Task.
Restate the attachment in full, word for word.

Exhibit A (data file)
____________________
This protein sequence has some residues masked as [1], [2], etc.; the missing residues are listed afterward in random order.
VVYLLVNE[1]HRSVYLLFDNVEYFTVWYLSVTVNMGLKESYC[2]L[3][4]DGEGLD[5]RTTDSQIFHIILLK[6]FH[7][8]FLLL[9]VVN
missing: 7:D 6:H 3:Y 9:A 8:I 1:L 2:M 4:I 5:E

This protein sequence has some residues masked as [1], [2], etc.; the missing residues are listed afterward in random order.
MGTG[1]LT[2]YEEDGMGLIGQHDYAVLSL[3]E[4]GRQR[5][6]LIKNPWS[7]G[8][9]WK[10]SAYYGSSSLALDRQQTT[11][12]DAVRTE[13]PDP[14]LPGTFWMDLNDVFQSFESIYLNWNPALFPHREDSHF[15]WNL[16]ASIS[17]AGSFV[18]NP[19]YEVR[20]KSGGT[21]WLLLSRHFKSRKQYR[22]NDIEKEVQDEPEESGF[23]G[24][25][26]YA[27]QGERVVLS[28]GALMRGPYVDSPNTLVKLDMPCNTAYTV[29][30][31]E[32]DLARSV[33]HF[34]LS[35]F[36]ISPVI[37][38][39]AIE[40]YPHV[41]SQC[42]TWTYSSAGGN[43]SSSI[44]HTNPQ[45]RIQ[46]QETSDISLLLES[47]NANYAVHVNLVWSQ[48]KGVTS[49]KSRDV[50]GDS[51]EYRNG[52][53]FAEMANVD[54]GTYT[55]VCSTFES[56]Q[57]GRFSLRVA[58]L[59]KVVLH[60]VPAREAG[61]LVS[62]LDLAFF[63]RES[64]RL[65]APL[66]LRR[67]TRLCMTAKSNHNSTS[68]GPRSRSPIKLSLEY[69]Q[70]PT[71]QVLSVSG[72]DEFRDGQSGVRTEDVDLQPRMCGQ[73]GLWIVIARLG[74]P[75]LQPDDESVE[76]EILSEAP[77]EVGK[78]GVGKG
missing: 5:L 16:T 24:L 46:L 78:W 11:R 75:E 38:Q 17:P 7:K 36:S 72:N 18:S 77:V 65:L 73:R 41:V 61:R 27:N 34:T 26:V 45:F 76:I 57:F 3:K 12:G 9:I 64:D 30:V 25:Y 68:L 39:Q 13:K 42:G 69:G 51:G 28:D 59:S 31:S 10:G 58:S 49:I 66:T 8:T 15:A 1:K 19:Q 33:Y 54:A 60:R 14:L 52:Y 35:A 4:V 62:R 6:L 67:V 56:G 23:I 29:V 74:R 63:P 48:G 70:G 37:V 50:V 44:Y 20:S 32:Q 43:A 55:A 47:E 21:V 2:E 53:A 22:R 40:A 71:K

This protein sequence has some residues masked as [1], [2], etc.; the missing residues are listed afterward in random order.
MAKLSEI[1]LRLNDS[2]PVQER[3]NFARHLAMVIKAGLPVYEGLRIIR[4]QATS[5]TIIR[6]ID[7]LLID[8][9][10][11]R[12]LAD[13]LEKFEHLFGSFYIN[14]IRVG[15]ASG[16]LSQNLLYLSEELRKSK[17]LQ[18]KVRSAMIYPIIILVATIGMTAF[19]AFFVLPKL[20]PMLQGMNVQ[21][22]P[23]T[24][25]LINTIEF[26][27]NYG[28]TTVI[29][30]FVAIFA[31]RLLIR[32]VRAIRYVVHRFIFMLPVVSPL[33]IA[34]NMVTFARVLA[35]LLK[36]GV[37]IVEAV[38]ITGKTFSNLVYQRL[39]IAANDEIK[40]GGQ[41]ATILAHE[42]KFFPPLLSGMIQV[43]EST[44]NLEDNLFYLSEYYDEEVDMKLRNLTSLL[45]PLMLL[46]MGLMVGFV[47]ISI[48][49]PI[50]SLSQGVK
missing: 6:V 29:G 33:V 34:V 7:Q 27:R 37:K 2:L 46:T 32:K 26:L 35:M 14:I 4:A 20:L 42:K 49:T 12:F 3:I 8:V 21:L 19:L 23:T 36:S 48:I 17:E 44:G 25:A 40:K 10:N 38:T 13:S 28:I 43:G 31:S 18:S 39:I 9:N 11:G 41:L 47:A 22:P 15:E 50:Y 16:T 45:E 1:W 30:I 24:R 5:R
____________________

This protein sequence has some residues masked as [1], [2], etc.; the missing residues are listed afterward in random order.
VVYLLVNE[1]HRSVYLLFDNVEYFTVWYLSVTVNMGLKESYC[2]L[3][4]DGEGLD[5]RTTDSQIFHIILLK[6]FH[7][8]FLLL[9]VVN
missing: 7:D 6:H 3:Y 9:A 8:I 1:L 2:M 4:I 5:E

This protein sequence has some residues masked as [1], [2], etc.; the missing residues are listed afterward in random order.
MGTG[1]LT[2]YEEDGMGLIGQHDYAVLSL[3]E[4]GRQR[5][6]LIKNPWS[7]G[8][9]WK[10]SAYYGSSSLALDRQQTT[11][12]DAVRTE[13]PDP[14]LPGTFWMDLNDVFQSFESIYLNWNPALFPHREDSHF[15]WNL[16]ASIS[17]AGSFV[18]NP[19]YEVR[20]KSGGT[21]WLLLSRHFKSRKQYR[22]NDIEKEVQDEPEESGF[23]G[24][25][26]YA[27]QGERVVLS[28]GALMRGPYVDSPNTLVKLDMPCNTAYTV[29][30][31]E[32]DLARSV[33]HF[34]LS[35]F[36]ISPVI[37][38][39]AIE[40]YPHV[41]SQC[42]TWTYSSAGGN[43]SSSI[44]HTNPQ[45]RIQ[46]QETSDISLLLES[47]NANYAVHVNLVWSQ[48]KGVTS[49]KSRDV[50]GDS[51]EYRNG[52][53]FAEMANVD[54]GTYT[55]VCSTFES[56]Q[57]GRFSLRVA[58]L[59]KVVLH[60]VPAREAG[61]LVS[62]LDLAFF[63]RES[64]RL[65]APL[66]LRR[67]TRLCMTAKSNHNSTS[68]GPRSRSPIKLSLEY[69]Q[70]PT[71]QVLSVSG[72]DEFRDGQSGVRTEDVDLQPRMCGQ[73]GLWIVIARLG[74]P[75]LQPDDESVE[76]EILSEAP[77]EVGK[78]GVGKG
missing: 5:L 16:T 24:L 46:L 78:W 11:R 75:E 38:Q 17:P 7:K 36:S 72:N 18:S 77:V 65:L 73:R 41:V 61:R 27:N 34:T 26:V 45:F 76:I 57:F 3:K 12:G 9:I 64:D 30:V 25:Y 68:L 39:Q 13:K 42:G 69:G 51:G 28:D 59:S 31:S 10:G 58:S 49:I 66:T 8:T 15:A 1:K 19:Q 33:Y 54:A 60:R 14:L 52:Y 35:A 4:V 62:R 6:L 67:V 56:G 23:I 29:V 74:R 63:P 48:G 70:G 37:V 50:V 44:Y 20:S 32:Q 43:A 55:A 47:E 21:V 2:E 53:A 22:R 40:A 71:K

This protein sequence has some residues masked as [1], [2], etc.; the missing residues are listed afterward in random order.
MAKLSEI[1]LRLNDS[2]PVQER[3]NFARHLAMVIKAGLPVYEGLRIIR[4]QATS[5]TIIR[6]ID[7]LLID[8][9][10][11]R[12]LAD[13]LEKFEHLFGSFYIN[14]IRVG[15]ASG[16]LSQNLLYLSEELRKSK[17]LQ[18]KVRSAMIYPIIILVATIGMTAF[19]AFFVLPKL[20]PMLQGMNVQ[21][22]P[23]T[24][25]LINTIEF[26][27]NYG[28]TTVI[29][30]FVAIFA[31]RLLIR[32]VRAIRYVVHRFIFMLPVVSPL[33]IA[34]NMVTFARVLA[35]LLK[36]GV[37]IVEAV[38]ITGKTFSNLVYQRL[39]IAANDEIK[40]GGQ[41]ATILAHE[42]KFFPPLLSGMIQV[43]EST[44]NLEDNLFYLSEYYDEEVDMKLRNLTSLL[45]PLMLL[46]MGLMVGFV[47]ISI[48][49]PI[50]SLSQGVK
missing: 6:V 29:G 33:V 34:V 7:Q 27:R 37:K 2:L 46:T 32:K 26:L 35:M 14:I 4:A 20:L 42:K 49:T 12:F 3:I 8:V 21:L 19:L 23:T 36:S 48:I 17:E 44:G 25:A 40:K 10:N 38:T 13:S 28:I 43:G 31:S 18:S 39:I 9:N 11:G 41:L 47:A 22:P 15:E 50:Y 16:T 45:E 1:W 30:I 24:R 5:R